Now, in normal CS courses, there are very few classes which actually teach you languages, save for the first few classes.  You’re expected to learn everything else on your own.  In this manner, WOL (Westwood Online) is not much different.  However, CS graduates are often unable to program anything more than small things and sometimes not even that (google for moronic CS graduate interviews).  In a program which claims to prepare students for becoming entry-level programmers, the lack of extensive C++ instruction strikes me as odd.  I took it upon myself to go through as much material as I could during my time at WOL to really improve my knowledge of and proficiency in C++ (and C, to a lesser degree) and it showed, especially when I had the chance to read other classmates’ code.  Don’t take that as me trying to be superior–I still have a lot to learn about C++, but the difference in my knowledge versus most of my classmates’ was very apparent.

Tied in with this topic was the emphasis on project documents, UML, and OOP.  Seriously, enough is enough.  Knowing the concepts and how to apply them is important, but I think it was overdone.  Also, almost no teacher gave code reviews, unless asked directly for one.  I don’t know if normal CS courses do code reviews, but in this case I think it’s something which should be done constantly.

The teachers for the most part were all right.  Some were from “normal” software development backgrounds, some were consultants, some were actually employed at game companies, and some were just annoying (but that’s normal, there’s always at least one :)).  In general, I found them to be quite flexible and understanding if I encountered any problems.  I usually prefer to learn things on my own, so I didn’t really talk to most of my professors that much, although I think some of my classmates did.  Most of the books were all right–some were duds, some were CS-standards, and some were middle of the road.  I ended up augmenting some of my school books with other titles I got on Amazon.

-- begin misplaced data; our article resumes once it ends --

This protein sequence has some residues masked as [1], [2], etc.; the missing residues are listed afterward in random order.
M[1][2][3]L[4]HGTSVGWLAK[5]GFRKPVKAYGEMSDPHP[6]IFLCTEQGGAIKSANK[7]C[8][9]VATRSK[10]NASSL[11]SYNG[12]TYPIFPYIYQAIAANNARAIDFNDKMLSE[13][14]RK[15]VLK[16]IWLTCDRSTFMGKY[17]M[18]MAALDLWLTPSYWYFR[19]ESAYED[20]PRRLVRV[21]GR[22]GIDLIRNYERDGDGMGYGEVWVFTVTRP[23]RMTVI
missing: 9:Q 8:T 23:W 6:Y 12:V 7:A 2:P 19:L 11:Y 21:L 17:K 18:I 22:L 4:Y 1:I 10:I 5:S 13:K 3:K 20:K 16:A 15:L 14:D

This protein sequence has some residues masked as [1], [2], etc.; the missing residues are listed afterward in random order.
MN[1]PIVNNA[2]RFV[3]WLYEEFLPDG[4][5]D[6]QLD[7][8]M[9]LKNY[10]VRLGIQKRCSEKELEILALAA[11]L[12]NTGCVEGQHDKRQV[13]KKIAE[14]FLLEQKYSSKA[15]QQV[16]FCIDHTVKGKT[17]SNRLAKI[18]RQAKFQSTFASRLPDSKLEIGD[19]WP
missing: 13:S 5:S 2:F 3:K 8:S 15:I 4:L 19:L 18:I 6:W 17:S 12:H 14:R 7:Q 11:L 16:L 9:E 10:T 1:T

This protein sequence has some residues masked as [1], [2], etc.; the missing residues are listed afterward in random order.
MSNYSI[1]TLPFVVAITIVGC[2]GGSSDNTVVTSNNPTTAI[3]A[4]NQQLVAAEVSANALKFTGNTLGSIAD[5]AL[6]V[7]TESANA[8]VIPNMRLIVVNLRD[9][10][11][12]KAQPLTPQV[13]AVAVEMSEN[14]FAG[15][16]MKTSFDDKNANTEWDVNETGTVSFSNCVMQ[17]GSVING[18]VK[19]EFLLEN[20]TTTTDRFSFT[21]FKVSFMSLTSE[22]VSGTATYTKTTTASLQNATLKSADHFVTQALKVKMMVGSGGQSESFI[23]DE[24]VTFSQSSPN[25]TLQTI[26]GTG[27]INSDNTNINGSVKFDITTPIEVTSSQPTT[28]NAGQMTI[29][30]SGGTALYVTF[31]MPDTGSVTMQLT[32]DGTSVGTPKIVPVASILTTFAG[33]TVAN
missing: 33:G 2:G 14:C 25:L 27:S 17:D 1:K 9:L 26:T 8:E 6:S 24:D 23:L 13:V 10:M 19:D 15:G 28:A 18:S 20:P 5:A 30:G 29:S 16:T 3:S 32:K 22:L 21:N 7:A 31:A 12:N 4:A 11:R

So, as in initial review of the program, I would say that if you need “the paper” (the degree), have lots of money to burn, are a highly-motivated self-learner (very, very important), and would really appreciate the ability to work on the degree after work or simply online from the comfort of your home (for example, to circumvent medical problems or to continue working at your current job), then Westwood’s degree might be something to consider.  Already being a proficient programmer helps a lot.  If you are not motivated, are not a driven self-learner, are not self-disciplined, and/or are not rolling in cash, I would suggest looking at a regular CS degree (or alternatively another game program, such as Digipen’s).  I should mention that you can, of course, get student loans, but if you don’t like being in debt, like me, then the money issue is something to consider.

Also note that the career office does send a lot of placement position opportunities your way and there is the ability to retake any class in your program at any point after you graduate–if that seems like something you would take advantage of, put an extra point next to Westwood’s program.  Also, there’s the fact that you’re surrounded by others who want to do the same thing–if that’s important to you, put another point by Westwood (although game clubs at normal schools serve the same purpose).  Finally, if you want to complete a Master’s or PhD, wait until they are regionally certified–at present they are nationally certified, which means you probably won’t have your credits accepted by a graduate school (for me, it doesn’t matter, I’ve had it with school, and most people in the industry do not have a Master’s or a PhD–some say that it actually hurts your chances of entering at first).  I do feel that I’ve learned a fair bit during my time at Westwood and am a better programmer, but I also feel that a large part of that is due to self-learning and not the school.